High animal protein intake may worsen symptoms of inflammatory bowel disease (IBD) according to researchers from the Université Paris Sud.
Inflammatory bowel disease (IBD) is a general term for the chronic diseases—such as ulcerative colitis and Crohn’s disease—which cause inflammation of the colon. In IBD, the inner lining of the intestine becomes inflamed and ulcerated, often resulting in diarrhea. Incidence of IBD has increased dramatically since World War II and variations in risk among different populations suggest that environmental factors play a role.
In the French study, dietary intakes of nearly 70,000 women between the ages of 40 and 65 were compared to incidence of IBD over a ten-year period. On a per body weight basis, higher protein intake was linked to greater risk, but only when the protein came from meat or fish.
The findings concur with a small recently-published Japanese study which found that, of 16 patients with Crohn’s disease who adopted a semi-vegetarian diet which included soyfoods, 15 were able to remain in remission over the two year period of the study. Of the six patients who remained on an omnivore diet, only two remained in remission.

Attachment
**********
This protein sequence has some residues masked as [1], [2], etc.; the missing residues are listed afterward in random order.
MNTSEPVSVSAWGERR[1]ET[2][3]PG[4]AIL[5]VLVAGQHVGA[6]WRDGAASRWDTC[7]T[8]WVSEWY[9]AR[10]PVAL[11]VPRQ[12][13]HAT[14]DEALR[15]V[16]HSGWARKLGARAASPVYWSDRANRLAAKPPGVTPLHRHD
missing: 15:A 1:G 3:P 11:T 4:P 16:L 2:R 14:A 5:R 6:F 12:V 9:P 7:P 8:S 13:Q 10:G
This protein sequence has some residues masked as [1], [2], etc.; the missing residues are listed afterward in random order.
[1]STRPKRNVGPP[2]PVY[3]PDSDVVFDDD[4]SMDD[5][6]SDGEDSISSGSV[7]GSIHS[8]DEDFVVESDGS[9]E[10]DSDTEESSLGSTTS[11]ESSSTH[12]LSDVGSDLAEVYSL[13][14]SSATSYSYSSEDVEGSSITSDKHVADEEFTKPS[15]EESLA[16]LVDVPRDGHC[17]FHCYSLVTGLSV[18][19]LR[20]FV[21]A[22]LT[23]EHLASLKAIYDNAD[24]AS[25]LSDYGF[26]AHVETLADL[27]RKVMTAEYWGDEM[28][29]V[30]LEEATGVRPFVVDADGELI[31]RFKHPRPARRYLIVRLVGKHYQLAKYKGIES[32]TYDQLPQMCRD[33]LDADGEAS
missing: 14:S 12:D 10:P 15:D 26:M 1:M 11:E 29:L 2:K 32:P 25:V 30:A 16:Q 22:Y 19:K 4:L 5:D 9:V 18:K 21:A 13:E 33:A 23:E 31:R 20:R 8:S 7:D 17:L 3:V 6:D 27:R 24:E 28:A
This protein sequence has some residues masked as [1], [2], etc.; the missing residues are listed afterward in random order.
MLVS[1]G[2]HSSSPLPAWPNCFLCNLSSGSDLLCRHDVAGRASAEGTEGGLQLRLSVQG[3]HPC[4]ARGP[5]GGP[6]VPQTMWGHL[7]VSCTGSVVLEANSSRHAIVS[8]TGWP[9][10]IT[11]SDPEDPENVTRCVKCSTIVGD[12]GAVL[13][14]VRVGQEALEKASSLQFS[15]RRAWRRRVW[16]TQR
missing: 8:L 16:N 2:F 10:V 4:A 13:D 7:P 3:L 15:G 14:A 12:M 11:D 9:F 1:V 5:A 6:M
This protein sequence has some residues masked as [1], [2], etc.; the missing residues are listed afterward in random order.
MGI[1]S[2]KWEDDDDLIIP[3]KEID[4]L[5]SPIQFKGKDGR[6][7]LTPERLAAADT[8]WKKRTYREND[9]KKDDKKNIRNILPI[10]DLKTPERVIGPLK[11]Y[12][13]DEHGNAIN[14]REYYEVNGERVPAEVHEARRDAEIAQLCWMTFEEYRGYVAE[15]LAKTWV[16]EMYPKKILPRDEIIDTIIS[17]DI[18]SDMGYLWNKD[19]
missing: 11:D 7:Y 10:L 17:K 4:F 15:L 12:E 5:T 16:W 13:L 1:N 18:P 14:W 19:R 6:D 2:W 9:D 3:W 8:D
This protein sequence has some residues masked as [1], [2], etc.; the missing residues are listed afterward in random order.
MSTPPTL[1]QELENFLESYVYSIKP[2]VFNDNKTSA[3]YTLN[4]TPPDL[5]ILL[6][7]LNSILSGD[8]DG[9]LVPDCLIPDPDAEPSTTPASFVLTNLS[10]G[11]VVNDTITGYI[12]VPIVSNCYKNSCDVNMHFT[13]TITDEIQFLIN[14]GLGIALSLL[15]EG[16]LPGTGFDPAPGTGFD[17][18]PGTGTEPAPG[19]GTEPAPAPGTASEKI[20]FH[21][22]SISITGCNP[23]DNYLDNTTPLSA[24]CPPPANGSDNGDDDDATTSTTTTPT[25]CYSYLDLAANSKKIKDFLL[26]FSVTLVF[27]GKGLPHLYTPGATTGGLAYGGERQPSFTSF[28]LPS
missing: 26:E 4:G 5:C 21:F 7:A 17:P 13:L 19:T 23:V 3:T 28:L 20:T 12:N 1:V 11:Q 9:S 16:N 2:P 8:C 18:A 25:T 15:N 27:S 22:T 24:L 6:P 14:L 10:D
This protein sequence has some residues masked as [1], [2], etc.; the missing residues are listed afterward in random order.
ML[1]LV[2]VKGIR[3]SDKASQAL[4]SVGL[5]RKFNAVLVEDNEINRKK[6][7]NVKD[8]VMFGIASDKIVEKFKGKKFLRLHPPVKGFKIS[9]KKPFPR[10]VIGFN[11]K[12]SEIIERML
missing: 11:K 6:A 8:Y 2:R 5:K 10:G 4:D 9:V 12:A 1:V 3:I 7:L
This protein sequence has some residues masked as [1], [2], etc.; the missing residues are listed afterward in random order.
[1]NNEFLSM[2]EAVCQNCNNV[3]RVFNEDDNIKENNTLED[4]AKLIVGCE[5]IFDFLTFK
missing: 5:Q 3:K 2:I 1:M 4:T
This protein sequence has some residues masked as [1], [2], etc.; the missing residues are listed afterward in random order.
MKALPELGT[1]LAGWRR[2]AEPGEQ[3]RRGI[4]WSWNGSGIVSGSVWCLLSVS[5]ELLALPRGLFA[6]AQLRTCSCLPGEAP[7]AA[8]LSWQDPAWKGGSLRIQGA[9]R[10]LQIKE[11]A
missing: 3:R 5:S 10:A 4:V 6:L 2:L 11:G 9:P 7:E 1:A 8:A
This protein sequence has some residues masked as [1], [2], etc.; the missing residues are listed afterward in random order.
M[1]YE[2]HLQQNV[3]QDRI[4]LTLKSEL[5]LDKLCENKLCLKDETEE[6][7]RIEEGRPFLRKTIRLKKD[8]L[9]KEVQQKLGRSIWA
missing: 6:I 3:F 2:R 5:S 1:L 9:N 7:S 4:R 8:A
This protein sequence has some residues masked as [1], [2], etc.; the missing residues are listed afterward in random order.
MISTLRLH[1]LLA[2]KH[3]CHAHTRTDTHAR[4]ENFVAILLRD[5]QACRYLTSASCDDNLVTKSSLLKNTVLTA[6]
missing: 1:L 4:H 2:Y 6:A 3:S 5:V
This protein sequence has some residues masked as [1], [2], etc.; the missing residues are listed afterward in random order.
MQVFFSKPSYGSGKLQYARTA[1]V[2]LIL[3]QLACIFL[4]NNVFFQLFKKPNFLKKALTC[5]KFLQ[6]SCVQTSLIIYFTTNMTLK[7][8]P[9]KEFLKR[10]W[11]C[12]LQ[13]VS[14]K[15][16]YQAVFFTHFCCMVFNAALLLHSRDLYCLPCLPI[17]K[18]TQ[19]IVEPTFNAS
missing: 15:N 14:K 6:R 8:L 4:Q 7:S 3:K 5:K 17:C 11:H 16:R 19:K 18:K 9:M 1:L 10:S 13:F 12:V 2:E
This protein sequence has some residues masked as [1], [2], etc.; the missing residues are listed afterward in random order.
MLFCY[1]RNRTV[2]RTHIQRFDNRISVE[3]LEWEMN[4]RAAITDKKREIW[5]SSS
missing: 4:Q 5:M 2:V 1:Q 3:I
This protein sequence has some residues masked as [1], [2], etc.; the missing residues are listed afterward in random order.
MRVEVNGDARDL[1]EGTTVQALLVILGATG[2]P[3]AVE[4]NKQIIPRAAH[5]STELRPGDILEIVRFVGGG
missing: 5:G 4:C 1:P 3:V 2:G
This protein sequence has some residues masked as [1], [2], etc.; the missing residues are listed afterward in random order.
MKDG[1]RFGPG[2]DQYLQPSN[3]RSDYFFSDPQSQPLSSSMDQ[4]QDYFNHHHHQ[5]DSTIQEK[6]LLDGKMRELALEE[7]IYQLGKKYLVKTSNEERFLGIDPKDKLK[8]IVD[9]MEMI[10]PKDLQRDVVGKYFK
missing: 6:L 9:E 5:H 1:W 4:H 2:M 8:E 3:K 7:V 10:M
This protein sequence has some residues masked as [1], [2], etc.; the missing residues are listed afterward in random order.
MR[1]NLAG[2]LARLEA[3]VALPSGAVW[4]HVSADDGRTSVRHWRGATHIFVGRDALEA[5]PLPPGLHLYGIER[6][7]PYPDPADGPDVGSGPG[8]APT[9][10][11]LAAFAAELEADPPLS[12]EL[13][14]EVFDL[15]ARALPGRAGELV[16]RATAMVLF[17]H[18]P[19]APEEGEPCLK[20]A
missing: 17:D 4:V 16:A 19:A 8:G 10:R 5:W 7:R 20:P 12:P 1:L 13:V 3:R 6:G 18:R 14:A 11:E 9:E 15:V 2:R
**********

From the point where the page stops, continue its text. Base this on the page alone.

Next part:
A number of compounds in animal foods can be metabolized by intestinal bacteria to form compounds that are damaging to the intestines, providing a biological explanation for the findings.
These findings suggest that limiting animal protein intake to no more than the RDA could reduce risk for IBD and possibly prevent relapse in patients with controlled IBD. Soyfoods can play a beneficial role by helping consumers meet protein needs on diets that limit animal proteins.
Jantchou P, Morois S, Clavel-Chapelon F, Boutron-Ruault MC, Carbonnel F. Animal Protein Intake and Risk of Inflammatory Bowel Disease: The E3N Prospective Study. Am J Gastroenterol 2010.
Chiba M, Abe T, Tsuda H, Sugawara T, Tsuda S, Tozawa H, Fujiwara K, Imai H. Lifestyle-related disease in Crohn’s disease: relapse prevention by a semi-vegetarian diet. World J Gastroenterol 2010;16:2484-95.